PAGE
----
The only thing Bark neglects is the gotcha question when you tell friends or officemates you’re a racer. First question is “Where do you do that around here?” You can finesse that one, but the next question is the killer: “How fast do you go?” Ouch. Unless you blatantly lie, that’s when their eyes go blank, and you might as well have bragged about your stamp collection.

  • avatar

    No matter what you call it, Autocross can still be a lot of fun though.
    It will offcourse depend a lot on the club and location, and the seriousness of the participants. Our local motorsports club arranges a few autocross events each year, either in the pit and starting area of their rally-X track, or on tha gokart track nearby. The entrants are usually divided close to 50/50 between serious drivers trying their best to beat the clock, and people in older rwd cars who see it as an excuse to do burnouts and donuts legally (because the evil cops around here will take your license for drifting a roundabout)
    This can make for a pretty spectacular show sometimes, and there are rarely any red or black flags involved, unless they do a massive 5 minute drift/donut/burnout which accidentally throws a loose rock through the window next to the guy holding the flag…
    I’ve even seen cars catch fire after a long enough burnout.
    Mix this with people who have done so many autocross events that they deliberatly choose a ‘weird’ car to do it it, just to challenge themselves (bone stock late 70’s Fiesta 1.1, mid 80’s short body Land Rover etc.)
    PS. Watching a late 80’s Mercedes 190 Evo with a supercharged Cosworth engine drift a whole coned-up go-kart track with continous wheelspin, without hitting a single cone is worth standing in the cold autumn rain all day :)

  • avatar

    You’re right; autocrossing is NOT racing.

    In several ways, it’s a lot better. And experienced racers, not to mention frustrated and/or flat-broke ex-racers, can get a lot from autocrossing.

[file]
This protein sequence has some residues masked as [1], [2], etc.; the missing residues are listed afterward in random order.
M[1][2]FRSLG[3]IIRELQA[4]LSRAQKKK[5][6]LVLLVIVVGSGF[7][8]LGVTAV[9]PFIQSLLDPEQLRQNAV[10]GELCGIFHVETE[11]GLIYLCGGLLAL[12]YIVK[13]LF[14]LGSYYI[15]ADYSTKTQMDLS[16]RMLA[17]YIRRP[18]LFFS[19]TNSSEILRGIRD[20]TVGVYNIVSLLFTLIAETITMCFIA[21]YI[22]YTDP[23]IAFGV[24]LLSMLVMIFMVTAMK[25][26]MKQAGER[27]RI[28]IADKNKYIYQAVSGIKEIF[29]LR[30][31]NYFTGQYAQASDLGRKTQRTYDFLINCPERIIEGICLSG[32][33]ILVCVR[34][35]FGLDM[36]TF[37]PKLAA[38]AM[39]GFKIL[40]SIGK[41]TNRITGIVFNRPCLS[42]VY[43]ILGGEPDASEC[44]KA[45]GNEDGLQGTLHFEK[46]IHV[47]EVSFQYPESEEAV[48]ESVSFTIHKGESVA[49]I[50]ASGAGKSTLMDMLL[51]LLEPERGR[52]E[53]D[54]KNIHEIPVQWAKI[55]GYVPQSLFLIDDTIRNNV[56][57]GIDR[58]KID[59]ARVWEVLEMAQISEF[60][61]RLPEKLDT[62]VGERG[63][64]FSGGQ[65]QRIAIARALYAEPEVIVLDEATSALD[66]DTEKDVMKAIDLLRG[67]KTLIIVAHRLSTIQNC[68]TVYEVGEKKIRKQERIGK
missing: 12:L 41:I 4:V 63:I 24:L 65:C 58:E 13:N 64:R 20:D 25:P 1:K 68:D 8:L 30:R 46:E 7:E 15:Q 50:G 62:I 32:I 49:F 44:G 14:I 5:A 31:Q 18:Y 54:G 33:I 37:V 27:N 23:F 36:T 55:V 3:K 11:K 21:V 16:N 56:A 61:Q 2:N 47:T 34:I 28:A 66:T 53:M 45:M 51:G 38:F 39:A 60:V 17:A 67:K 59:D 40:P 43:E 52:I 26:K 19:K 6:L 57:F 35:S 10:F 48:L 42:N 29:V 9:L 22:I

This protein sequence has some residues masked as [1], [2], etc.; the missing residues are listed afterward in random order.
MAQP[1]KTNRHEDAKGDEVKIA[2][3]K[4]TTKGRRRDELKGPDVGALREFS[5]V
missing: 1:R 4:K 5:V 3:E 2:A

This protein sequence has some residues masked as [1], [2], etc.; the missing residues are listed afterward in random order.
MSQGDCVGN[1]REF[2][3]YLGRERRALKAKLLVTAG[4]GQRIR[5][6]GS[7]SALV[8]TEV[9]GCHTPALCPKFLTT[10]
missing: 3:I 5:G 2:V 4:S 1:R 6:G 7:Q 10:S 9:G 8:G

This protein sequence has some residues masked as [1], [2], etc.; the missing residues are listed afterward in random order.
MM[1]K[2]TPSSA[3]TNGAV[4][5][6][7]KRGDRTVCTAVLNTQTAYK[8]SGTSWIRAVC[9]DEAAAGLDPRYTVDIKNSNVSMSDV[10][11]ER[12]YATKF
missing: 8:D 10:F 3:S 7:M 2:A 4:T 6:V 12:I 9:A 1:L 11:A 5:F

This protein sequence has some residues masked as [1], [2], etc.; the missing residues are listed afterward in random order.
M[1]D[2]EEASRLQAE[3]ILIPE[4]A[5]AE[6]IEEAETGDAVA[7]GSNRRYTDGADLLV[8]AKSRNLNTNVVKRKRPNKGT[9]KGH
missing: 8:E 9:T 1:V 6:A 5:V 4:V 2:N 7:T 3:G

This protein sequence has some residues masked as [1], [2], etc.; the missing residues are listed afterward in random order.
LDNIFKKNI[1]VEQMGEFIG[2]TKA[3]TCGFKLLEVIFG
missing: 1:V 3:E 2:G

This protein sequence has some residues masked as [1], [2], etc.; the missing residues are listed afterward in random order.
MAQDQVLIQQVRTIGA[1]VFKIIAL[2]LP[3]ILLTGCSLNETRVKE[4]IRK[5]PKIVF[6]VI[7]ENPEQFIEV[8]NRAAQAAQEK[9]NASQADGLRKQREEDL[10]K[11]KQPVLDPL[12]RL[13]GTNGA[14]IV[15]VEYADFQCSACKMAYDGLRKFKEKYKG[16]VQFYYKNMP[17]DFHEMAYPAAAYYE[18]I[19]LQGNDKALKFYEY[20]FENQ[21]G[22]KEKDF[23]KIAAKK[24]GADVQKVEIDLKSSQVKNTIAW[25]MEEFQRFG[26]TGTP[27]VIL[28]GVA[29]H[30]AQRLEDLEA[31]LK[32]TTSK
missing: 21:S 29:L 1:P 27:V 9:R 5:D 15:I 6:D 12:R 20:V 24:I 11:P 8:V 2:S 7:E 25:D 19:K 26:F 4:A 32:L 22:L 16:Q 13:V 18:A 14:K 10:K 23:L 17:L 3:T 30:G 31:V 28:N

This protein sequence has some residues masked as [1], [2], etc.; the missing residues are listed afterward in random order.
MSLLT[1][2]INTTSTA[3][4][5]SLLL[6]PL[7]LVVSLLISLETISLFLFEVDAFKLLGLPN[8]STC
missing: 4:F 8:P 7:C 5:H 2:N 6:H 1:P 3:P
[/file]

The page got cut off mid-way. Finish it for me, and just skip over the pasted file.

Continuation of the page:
1) NO RESTRAINT – The same thing extolled in this post, Real Racing being wheel to wheel action, is also the call for caution. There are other cars and guardrails and walls to run into. The rush in racing comes from gaining reward over risk. The bitterness comes when that risk rears up and bites you in the behind. Consequences can be severe economically as well as to your personal welfare.

    On a properly-designed autocross course, a total loss of control results in little more than a few nuked highway cones — crippling your chances of a winning run, but generally not to your car or yourself. It made me a better race qualifier because I could spend more time running at my absolute limits. Because autocrossing is one of the few things in life where exceeding them has so little consequence.

    2) Low Barrier To Entry – Real Racing calls for a much higher ante. In any kind of Real Racing, you’re looking at a Snell SA2010 helmet at $200 and up, even the cheapest firesuit is in the $300 range and at least the price of both for a basic head restraint device. Not to mention with Real Racing you’re going to need a Real Racing Car — and tow rig/trailer, and a goodly amount of spares. Because with the higher speeds and stresses of Real Racing, you’re going to break stuff and constantly monitor and replace moving parts to reduce the risk of them failing at higher speeds.

    Even the most severe autocrosses place much lower stress on the equipment. There’s a fairly competitive class for most any car on the street, and as long as it’s safe to drive (the seat belts work, it isn’t spewing vital fluids, the steering is tight and the wheel bearings aren’t loose, and the battery is properly tied down) you can use most any car from the street. As far as safety equipment goes, all you need is a good quality helmet — and most events will lend you the helmet.